SEATTLE — Susan Youth lost all of her money, more than $29,000, through an intricate scam.
“It’s devastating. I feel like my world is collapsed in on me. I feel like I’ve been violated. I feel scared,” said Susan.
It started when Susan received a text and email asking if she had spent $99 at a store in Florida.
“I immediately called my bank, Chase,” said Susan. “And as I was calling that number, the same number I had just called was calling me back, and it said ‘Chase.’ And it was the exact same number, but it wasn’t Chase. It was an imposter.”
She said the scammer appeared to have some of her banking information.
“They were calling regarding the charges. They wanted to authenticate me. I didn’t give them my Social Security. I didn’t give them my PIN number. They authenticated me just like Chase does with a text, with a code. And after that, they seemed to have all my information,” said Susan.
The scammer then directed Susan to transfer two $14,900 wires to stop an ongoing fraud. That was 100% fake.
But still, she says something didn’t feel right.
“I immediately called Chase to alert them and was put through the wringer of eight different departments. Nobody. The right hand wasn’t talking to the left to try to get a hold of somebody,” said Susan.
By then, the money was wired to a Wells Fargo Bank in Houston.
And sadly, she’s not the only person who’s been targeted.
“I’ve never had that much money in my account. So for me to lose all of it in a matter of five minutes is very traumatic,” said Courtney Capo, who lives in Florida.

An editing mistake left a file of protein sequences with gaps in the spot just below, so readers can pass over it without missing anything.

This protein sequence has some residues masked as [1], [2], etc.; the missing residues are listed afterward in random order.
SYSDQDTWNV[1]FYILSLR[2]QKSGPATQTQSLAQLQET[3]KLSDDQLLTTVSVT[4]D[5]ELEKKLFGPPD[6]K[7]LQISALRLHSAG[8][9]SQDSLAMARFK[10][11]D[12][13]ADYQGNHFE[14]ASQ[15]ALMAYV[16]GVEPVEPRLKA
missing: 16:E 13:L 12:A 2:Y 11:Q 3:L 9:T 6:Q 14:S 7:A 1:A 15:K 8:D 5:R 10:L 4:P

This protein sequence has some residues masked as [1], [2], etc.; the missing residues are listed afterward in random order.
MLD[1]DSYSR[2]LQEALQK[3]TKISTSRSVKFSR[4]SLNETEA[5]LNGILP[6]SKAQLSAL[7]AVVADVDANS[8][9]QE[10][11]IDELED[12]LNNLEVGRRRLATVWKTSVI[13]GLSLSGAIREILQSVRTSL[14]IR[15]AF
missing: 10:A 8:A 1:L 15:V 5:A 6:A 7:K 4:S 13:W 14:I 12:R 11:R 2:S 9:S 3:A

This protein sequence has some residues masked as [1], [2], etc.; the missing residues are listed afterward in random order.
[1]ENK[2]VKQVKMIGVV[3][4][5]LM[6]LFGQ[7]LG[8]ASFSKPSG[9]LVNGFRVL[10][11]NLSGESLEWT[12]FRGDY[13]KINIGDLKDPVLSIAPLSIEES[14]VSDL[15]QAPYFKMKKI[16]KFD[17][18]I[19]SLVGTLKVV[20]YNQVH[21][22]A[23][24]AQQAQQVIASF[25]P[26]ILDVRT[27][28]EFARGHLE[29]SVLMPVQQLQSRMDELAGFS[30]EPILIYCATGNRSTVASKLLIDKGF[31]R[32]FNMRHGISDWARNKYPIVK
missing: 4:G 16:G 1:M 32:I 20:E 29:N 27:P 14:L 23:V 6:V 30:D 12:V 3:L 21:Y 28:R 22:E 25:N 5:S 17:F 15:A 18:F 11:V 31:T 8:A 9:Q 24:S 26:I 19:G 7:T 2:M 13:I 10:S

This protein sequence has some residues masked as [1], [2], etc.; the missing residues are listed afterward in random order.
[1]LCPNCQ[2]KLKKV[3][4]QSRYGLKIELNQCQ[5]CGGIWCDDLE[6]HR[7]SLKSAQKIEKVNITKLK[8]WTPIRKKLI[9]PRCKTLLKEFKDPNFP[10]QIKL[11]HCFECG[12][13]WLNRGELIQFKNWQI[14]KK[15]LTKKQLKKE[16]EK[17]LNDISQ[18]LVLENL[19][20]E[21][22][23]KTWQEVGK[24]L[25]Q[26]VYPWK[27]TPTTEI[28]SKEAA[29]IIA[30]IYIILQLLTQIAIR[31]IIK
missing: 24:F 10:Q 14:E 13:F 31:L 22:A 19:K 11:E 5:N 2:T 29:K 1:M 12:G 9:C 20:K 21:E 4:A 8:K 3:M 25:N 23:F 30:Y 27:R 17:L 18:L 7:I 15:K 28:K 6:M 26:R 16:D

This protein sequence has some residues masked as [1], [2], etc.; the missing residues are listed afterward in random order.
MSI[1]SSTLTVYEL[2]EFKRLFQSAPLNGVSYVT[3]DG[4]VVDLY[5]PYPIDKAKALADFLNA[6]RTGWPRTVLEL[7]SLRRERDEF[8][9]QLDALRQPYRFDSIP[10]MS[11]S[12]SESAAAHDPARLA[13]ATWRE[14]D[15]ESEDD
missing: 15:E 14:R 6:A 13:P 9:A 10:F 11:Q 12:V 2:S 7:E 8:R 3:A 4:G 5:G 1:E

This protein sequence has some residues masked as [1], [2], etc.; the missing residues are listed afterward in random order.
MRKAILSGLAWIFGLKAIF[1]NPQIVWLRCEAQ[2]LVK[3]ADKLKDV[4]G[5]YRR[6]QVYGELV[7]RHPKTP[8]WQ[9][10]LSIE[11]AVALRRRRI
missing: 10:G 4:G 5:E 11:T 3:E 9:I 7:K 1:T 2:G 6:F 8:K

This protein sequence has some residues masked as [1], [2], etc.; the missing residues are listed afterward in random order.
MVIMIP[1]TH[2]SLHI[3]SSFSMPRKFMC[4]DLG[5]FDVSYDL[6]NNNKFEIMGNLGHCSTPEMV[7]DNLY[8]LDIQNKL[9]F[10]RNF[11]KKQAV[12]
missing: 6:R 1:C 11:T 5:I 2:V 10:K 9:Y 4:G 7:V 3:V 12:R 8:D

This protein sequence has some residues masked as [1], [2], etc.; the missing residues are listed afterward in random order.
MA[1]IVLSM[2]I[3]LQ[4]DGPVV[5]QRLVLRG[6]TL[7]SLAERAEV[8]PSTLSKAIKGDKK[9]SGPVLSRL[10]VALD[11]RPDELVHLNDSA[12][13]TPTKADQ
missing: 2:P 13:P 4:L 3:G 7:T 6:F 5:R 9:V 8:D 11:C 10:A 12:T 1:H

From Florida to Illinois, we’ve seen reports of the same scam in nine different states, with victims hit for tens of thousands of dollars.
“How fast can all of this happen?” asked KIRO 7′s Jesse Jones.
“Oh, super quick. Especially if it’s just domestic,” said Supervisory Special Agent Tammy Mizer with the Federal Bureau of Investigation.
Mizer said scammers want to wire the cash. However, Susan said Chase first directed her to file fraud paperwork.
“And I’m like, frantic … I reversed these. What’s going on,” said Susan. “(Chase replied) ‘Well, we’ll have to send you fraud paperwork. That’ll take about a week … and then we’ll be able to investigate.’”
Susan made the right move to file a complaint with the FBI’s Internet Crime Complaint Center, also known as IC3. It can check all sides of the wire fraud 24/7.
“So if you’re saying this victim saying, ‘Hey, I sent money from this bank to this ... other bank in another city,’ then you know, we’re immediately basically tapping both of those and saying, ‘Hey, this was fraud. Hey, this was fraud.’ You need to freeze those funds until this gets resolved in some form or fashion,” said Mizer.
Chase says it contacted Wells Fargo the day after the wire transfer but said the recovery efforts depend on Wells Fargo.
Here are a few tips to protect yourself from fraud:
- Never provide any personal information to anyone who claims to be your bank over the phone.
- Never believe caller ID.
- Get a fraud notification? Call the bank yourself to verify.
- Never give anyone remote access to your phone or computer.
- Slow down. People make mistakes when they are in a hurry.
The bottom line is there’s no guaranteed timeline if or when a consumer could get their money back.
Susan says she’s still fighting, but she says one of her last conversations with Chase, when she asked for help with documentation, didn’t provide hope.
“He says, ‘We don’t provide that, and we’re out. This is on you.’ This is what he said to me,” said Susan. “I think everyone who hears this story should remove their money from Chase because Chase isn’t going to protect you,” said Susan.
Susan says she will get $10,000 back. That’s it – and she’ll have to wait up to three months to get it.
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